Crude oil prices slid Monday after the International Energy Agency lowered its projection of global demand for this year.
On the New York Mercantile Exchange (NYMEX), the main futures contract, light sweet crude for May delivery, settled at 50.05 dollars a barrel, a drop of 2.19 dollars from its Thursday close.
In London, Brent North Sea oil for May delivery fell 1.92 dollars to 52.14 dollars per barrel.
On Thursday the New York futures contract had soared 2.86 dollars.
Crude prices were boosted at the end of last week by a Wall Street rally following US banking giant Wells Fargo's projection of a "record" three-billion-dollar profit in the first quarter. The announcement sent shares of major banks soaring.
The markets were closed Friday to mark the Easter Sunday holiday.
The New York contract fell Monday to an intraday low of 48.84 dollars.
"Oil prices have moved lower ... as participants react to IEA's forecast, released on Friday, which lowered demand estimates, again, by another 1MM bpd (one million barels per day)," said Mike Fitzpatrick at MF Global.
The IEA said Friday it now expected the global economy to contract 1.4 percent in 2009 instead of a modest expansion and slashed global demand by one million barrels per day to 83.4 million barrels per day, the lowest level since 2004.
Fitzpatrick noted that price levels are a function of whether participants choose to concentrate on fundamentals or their hopes for a recovery.
"About the only thing that can be said with any degree of certainty right now is that economic deterioration appears to be continuing, but at a slower rate, perhaps," he said.
Ellis Eckland, an independent analyst, said that oil prices had firmed in recent weeks thanks to stock market rallies, a barometer on investor hopes for an economic recovery and thus on demand for commodities.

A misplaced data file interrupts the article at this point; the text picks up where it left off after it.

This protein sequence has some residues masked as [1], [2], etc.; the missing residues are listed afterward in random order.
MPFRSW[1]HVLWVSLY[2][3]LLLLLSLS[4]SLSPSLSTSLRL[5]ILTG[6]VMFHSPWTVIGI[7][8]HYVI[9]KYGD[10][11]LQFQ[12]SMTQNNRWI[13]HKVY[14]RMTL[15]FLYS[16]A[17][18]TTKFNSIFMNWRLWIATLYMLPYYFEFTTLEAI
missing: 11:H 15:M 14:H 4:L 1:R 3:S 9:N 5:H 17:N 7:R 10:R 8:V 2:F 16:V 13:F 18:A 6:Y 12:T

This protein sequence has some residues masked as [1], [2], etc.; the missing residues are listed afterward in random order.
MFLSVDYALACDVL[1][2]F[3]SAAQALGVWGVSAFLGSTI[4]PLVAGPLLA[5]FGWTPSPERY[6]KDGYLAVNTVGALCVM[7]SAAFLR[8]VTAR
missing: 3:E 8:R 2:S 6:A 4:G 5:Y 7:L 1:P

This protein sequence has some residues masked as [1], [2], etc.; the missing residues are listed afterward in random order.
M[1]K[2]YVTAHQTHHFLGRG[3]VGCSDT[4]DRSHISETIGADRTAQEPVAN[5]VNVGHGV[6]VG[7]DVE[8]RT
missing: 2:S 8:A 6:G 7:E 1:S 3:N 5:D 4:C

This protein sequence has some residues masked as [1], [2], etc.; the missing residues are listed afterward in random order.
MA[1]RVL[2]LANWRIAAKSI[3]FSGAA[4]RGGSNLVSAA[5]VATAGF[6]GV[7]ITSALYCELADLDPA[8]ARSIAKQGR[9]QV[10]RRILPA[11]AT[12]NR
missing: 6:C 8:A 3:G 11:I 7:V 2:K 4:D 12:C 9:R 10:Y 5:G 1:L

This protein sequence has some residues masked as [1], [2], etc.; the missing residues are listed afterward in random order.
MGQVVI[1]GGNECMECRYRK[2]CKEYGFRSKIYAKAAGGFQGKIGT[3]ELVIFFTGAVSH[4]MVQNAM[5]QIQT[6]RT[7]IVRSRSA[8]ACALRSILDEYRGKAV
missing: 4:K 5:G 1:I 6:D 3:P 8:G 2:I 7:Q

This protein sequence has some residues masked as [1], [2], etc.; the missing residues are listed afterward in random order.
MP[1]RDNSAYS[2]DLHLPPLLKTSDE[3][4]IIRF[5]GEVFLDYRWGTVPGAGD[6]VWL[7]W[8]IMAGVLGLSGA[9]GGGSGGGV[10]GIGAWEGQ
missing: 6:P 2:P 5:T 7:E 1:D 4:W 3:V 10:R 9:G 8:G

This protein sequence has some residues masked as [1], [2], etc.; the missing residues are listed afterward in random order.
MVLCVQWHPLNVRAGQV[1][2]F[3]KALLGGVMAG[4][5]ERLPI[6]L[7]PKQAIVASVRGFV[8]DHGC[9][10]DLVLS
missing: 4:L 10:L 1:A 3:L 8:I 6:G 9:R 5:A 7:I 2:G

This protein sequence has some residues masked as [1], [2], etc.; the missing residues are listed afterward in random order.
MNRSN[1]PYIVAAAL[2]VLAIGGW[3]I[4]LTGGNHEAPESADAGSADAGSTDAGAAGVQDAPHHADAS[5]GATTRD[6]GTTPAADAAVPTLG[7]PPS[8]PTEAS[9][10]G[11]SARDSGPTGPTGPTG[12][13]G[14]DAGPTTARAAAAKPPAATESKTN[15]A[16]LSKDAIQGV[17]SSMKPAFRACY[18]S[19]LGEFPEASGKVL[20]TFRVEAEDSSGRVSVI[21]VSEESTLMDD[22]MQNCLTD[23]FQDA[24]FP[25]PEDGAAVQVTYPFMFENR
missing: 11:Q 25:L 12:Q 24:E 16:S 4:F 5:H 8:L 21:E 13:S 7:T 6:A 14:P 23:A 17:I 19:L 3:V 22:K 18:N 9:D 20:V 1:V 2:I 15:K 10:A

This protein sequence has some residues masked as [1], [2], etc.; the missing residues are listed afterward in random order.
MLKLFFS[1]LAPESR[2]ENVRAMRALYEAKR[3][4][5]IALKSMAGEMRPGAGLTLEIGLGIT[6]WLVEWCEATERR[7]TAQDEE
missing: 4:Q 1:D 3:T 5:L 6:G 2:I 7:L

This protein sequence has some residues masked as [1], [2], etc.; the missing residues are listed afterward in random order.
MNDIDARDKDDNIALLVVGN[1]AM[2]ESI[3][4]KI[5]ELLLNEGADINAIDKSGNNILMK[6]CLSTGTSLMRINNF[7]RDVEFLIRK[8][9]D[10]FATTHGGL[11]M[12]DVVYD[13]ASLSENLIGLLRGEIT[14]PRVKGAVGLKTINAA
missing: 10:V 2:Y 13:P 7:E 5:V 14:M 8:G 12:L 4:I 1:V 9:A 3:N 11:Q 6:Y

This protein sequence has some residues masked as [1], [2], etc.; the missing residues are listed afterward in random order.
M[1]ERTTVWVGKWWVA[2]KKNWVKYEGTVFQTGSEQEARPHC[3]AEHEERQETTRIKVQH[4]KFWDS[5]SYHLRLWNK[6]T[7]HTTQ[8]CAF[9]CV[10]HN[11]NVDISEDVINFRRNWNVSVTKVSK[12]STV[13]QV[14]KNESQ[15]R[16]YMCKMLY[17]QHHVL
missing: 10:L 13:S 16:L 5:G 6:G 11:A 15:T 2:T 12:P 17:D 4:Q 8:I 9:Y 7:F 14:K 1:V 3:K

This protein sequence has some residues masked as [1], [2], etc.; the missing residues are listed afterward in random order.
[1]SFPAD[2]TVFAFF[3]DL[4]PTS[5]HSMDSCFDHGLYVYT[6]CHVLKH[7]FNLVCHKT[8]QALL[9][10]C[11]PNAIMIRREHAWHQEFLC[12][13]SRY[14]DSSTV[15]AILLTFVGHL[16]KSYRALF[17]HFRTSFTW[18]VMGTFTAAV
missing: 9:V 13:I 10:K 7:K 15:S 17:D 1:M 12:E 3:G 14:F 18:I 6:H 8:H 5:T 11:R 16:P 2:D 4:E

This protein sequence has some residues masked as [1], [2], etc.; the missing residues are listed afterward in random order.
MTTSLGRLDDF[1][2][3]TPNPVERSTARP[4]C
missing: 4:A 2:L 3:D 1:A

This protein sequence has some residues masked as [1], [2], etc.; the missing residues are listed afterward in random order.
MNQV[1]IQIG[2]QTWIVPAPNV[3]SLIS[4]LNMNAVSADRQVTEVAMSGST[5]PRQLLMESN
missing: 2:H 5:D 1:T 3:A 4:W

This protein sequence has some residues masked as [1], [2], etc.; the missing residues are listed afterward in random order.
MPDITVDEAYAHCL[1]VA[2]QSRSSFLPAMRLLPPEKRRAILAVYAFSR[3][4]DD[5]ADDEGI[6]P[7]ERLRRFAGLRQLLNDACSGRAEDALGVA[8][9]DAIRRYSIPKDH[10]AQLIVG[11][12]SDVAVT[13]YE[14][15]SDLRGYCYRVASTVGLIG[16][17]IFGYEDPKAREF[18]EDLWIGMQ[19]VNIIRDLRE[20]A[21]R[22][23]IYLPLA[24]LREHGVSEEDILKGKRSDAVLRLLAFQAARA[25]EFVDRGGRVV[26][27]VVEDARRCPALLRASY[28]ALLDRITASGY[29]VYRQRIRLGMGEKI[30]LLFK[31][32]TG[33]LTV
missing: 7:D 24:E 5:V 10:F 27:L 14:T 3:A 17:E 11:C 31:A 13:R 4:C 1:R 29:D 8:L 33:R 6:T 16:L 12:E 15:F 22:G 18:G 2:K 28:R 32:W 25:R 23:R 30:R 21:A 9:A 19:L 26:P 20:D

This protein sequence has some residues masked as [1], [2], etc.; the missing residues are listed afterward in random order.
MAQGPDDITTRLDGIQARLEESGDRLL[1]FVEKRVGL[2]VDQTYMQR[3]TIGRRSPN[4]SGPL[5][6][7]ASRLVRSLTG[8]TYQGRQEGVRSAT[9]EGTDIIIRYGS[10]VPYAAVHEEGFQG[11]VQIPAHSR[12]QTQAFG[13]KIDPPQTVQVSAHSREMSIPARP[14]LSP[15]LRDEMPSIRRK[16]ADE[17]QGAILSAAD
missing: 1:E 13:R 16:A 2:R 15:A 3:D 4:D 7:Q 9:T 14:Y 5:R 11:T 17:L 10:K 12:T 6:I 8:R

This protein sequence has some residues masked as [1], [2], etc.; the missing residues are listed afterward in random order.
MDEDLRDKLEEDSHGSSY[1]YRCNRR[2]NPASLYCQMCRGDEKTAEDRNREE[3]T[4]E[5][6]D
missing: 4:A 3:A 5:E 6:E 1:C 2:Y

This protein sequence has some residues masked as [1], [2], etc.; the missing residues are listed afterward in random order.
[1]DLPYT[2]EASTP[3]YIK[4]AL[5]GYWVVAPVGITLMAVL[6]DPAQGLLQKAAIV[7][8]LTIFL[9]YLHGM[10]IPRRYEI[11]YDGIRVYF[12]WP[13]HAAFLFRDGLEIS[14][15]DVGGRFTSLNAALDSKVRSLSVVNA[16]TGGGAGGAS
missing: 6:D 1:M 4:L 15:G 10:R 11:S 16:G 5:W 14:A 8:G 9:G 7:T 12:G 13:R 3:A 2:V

"We had a strong rally on Thursday, and so we are giving back a portion of that rally," Eckland said, pointing to "a very high correlation" between the stock market and oil prices.
US stocks, which rose for five consecutive weeks, closed narrowly mixed Monday.
"Right now oil cares more about Wall Street then it does about Main Street," said Phil Flynn at Alaron Trading.
The decline in oil prices was in tandem with a weaker dollar as investors awaited a flurry of US corporate earnings.
Jessica Hoversen at MF Global said the dollar's decline Monday was "mainly a technical move."
"You can see a lot of positioning ahead of the week" in which the corporate earnings season swings into gear, she said.
OPEC may cut oil production again if global demand for crude continues to fall in the near future, Mohammad Ali Khatibi, Iran's representative in the group, said Monday.
"If demand continues to fall until the next meeting of OPEC, a further output cut is possible," Khatibi was quoted as saying by Iranian daily Hamshahri.
The next meeting of the Organization of the Petroleum Exporting Countries (OPEC) is on May 28.
OPEC has reduced its oil production target by an overall 4.2 million barrels per day since September to 24.84 million bpd, the lowest level since just after the US-led invasion of Iraq in 2003.
Iran is the second-largest crude producing member, after Saudi Arabia, of OPEC, the cartel that pumps 40 percent of the world's oil.